Industrial relations issues will remain always in industry though the form and nomenclature will keep changing with times. Where the organization’s policy dictates adoption of ‘Unitary’ approach, the leader becomes responsible to set the standards of behaviour, engagement and participation. Empathetic listening becomes the key, otherwise the ‘voice of employees’ will not be heard.

Essentially organizations (read Leaders by whatever title) ought to understand that almost all people issue are ‘divergent’ problems meaning that there will be more than one ‘right’ solution. That requires excellent skills of dialogues and empathetic listening.

Technology changes have created flux in business organizations, it requires reinventing IR skills.

Do you think growing technology with social transformation of new generation having information blast around them has posed newer challenges for the HR and business leaders to handle IR issues? If so, how do you suggest, Business leaders should take it on?

The growing technology has brought people together. There is an explosion of information. But many leaders of industry are carrying a mindset which has not evolved with times. I have blogged about an industry which just closed the doors without any intimation and threw long serving employees on the streets. Such actions are borne out of fear. Relationships, including industrial relationships must be built on hope and dialogue. With the new technology this is easily possible, but engaging people in meaningful dialogue is a skill. Those who understand this aspect do well. I have also shared two examples (in my blogs) about industrialists who share wealth based on ‘value added’ concept, and they have built healthy organizations. With information blast, we have to find more evolved ways of compensating people as well.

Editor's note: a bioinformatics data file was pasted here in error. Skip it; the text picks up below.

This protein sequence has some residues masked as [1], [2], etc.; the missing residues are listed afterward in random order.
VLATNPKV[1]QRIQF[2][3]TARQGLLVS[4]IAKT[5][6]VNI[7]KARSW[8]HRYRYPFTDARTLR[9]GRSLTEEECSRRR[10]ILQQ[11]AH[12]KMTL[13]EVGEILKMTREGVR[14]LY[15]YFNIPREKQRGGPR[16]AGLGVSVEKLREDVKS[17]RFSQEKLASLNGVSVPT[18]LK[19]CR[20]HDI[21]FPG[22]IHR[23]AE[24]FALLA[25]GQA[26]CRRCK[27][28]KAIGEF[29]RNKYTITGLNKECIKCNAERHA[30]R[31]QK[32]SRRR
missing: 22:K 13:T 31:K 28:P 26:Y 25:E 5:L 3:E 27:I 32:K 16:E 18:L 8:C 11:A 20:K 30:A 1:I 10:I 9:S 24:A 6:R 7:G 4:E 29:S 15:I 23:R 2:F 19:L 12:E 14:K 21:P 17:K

Why most of the young managers prefer Soft HR domain as career rather than focusing on IR ? How do you describe the essentials of IR Skills, New Gen  Managers should  also acquire?

I do not blame young students and managers – they often act out of limited information and guidance. HR is a specialist function, just like that of an accountant or an engineer. Young managers who perform ‘HR Generalist’ roles are also specialists because recruitment, training, compensation, industrial relations and employee engagement which are broadly most important functions require specialist knowledge and skills. Preferring to specialize only in Soft HR without gaining insights in all aspects of HR is like hoping to becoming ENT specialist without getting MBBS degree!

Your word of wisdom for new generation of HR managers in this respect?

My advice is simple, two-fold. First, ‘Listen and Learn’. Once we learn to listen to people, we get on the right track of development. (Hearing is automatic, Listening is a choice!). Investing in one’s learning is the key to progress. There is not a single student who did not carry wrong or ill-formed thoughts while entering the industry. But listening and learning helps us shape out knowledge and intellect. Second, ‘Learning from experience is important but do not make it the sole learning source’. That would be the cardinal error.

Vivek S Patwardhan

“What you leave behind is not what is engraved in stone monuments, but what is woven into the lives of others.”